What is the point of all this? How might it help older patients with cancer? The main objective is to avoid both over-treatment and under-treatment, where “too much” and “too little” must be assessed in light of the best available data about what treatment could achieve and knowledge of the patient’s preferences. How the oncologist presents the options should reflect the facts about what the consequences of treatment are likely to be. How much misery a person is willing to endure might well be affected by how much he or she has to gain in the best-case scenario and how much there is to lose in the worst-case, given the nature of the cancer and the patient’s other medical conditions. In short, the information from a geriatric assessment should guide the process of shared decision-making involving the physician, the patient, and the patient’s family, leading to an “integrated, individualized plan of care.”

But there’s another potential outcome, one that perhaps paradoxically undermines the accuracy of the predictive tools on which the recommendations rely. There is the possibility that performing a geriatric assessment will lead to implementing the recommendations of that assessment with resultant improved capacity to withstand the rigors of chemotherapy. The authors of the guideline recognize this possibility. They say, “While there are not yet completed RCTs [randomized controlled trials] that demonstrate that GA-guided care, or ‘GA with management,’ definitely improves outcomes of older patients with cancer, this care model has been shown to improve outcomes in older noncancer populations.”  Randomized controlled trials are reportedly ongoing to evaluate the ability of “GA-guided care” to actually improve outcomes in older cancer patients—not merely to modify their willingness to undergo chemotherapy in the first place, but also their longevity and quality of life if they do accept chemotherapy.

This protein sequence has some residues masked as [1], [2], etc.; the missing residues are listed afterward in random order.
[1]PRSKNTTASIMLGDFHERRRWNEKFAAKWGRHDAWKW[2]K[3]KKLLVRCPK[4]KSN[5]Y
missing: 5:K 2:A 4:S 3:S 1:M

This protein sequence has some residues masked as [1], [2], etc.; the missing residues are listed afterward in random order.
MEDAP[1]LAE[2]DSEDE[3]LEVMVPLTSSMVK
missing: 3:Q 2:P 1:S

The first step is for patients and caregivers to request and oncologists to perform geriatric assessment. The second step is to act on the findings of the assessment. That doesn’t just mean using the information to guide decision-making about cancer treatment; it means, first and foremost, making some changes that will optimize the patient’s overall condition. These changes might include physical therapy, modification of the non-cancer medical regimen, or providing more social support. 
It might be necessary to delay instituting chemotherapy, and delay talking about whether to start chemo until certain basic interventions have taken place. 

One analogy that may be helpful is rehab. When a patient and family are struggling to decide if it’s going to be possible to return home after a debilitating hospitalization, it’s often helpful to begin with a stay at a rehab facility. The goal is to optimize the patient’s condition before making important decisions about where to live. A second analogy is depression. Depression may color a patient’s decisions about preferences for care. In general, whenever feasible, it’s desirable to treat depression before accepting a patient’s views about, say, limiting care for some other medical condition, as representing his or her true wishes. 

So, by all means, let’s do geriatric assessments on older patients with cancer. How, exactly, that will shape care remains to be determined.

July 16, 2018

Us or Them?